Why the Apple Pencil Makes Sense

Sep 10
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Why the Apple Pencil Makes Sense

During the recent Apple Keynote, Apple unveiled a new stylus called the Apple Pencil, specifically designed to work with the Apple iPad Pro. As pointed out immediately all over twitter:

Why Now?

What if anything, has changed between Steve Jobs’ quote from 2010 talking about the first iPad and today? In my opinion, a lot. And I believe that if Steve Jobs were alive today, he would agree with that assessment and admit the differences. As I see it there are three key differences between the Apple Pencil and the type of stylus Steve Jobs was referring to in 2010.

You don’t need a pencil to make the iPad work

The iPad and iPhones are great devices to use with your just your finger. Apps are easy to interact with. The on-screen touch keyboard is easy enough to us (although occasionally annoying) for typing. You don’t need a stylus to do pretty much everything the casual user does using an iPad. But there is one group of people who can really benefit from a stylus.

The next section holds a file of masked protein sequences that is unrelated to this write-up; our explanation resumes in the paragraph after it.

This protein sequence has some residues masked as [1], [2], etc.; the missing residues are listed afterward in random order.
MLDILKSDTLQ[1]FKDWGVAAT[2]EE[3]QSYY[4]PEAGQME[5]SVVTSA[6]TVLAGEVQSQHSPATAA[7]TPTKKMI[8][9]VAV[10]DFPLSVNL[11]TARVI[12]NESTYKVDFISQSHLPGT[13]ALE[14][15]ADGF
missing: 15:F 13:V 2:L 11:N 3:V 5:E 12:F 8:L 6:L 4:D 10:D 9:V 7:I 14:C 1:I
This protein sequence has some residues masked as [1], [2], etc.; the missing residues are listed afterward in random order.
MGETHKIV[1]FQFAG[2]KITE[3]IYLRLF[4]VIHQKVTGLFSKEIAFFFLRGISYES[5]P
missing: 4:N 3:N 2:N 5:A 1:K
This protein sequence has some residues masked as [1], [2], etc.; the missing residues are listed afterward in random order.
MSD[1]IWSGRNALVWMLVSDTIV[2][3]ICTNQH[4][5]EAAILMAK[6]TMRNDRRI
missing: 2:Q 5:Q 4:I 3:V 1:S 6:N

Creatives will love the Apple Pencil

One of the annoying thing designers (and more specifically illustrators) have to do is use a virtual pen in their creative tools. A lot of designers get around this by buying a Wacom® tablet and drawing which shows up in their Illustrator / Photoshop files. The reason this is a weird paradigm is because you are watching a screen in front of you, while drawing on a tablet next to you. The visual representation of what you draw isn’t where you are drawing. After some time, most get used to this and become quite good at using a Wacom tablet, but using a iPad Pro with an Apple Pencil, they can see their drawing efforts immediately using the pencil. This combined with Adobe and others creating Vector drawing apps for the iPad will make hand-drawn illustrations easier for users.

Also, another key difference is similar to Apple’s recent software forays (Final Cut Pro, Logic Pro X), the Apple Pencil can be geared towards “prosumers”. People who want to do illustration using a stylus, but not pay for all the hardware / software that goes into doing so. Casual artists, designers, illustrators can use this to their heart is content.

Business users may love it too

Another key audience who may love the Apple Pencil / iPad Pro combination are business users who are used to a Microsoft tablet or Surface. Our CEO Paul, uses a Lenovo Yoga with a Stylus for taking hand-written notes. He bought this laptop almost exclusively for that purpose. He already has an iPad and has tried different pens for it to serve as a Lenovo replacement for note-taking (with no luck to date). This is the type of combination that could get him to switch entirely into the Apple ecosystem.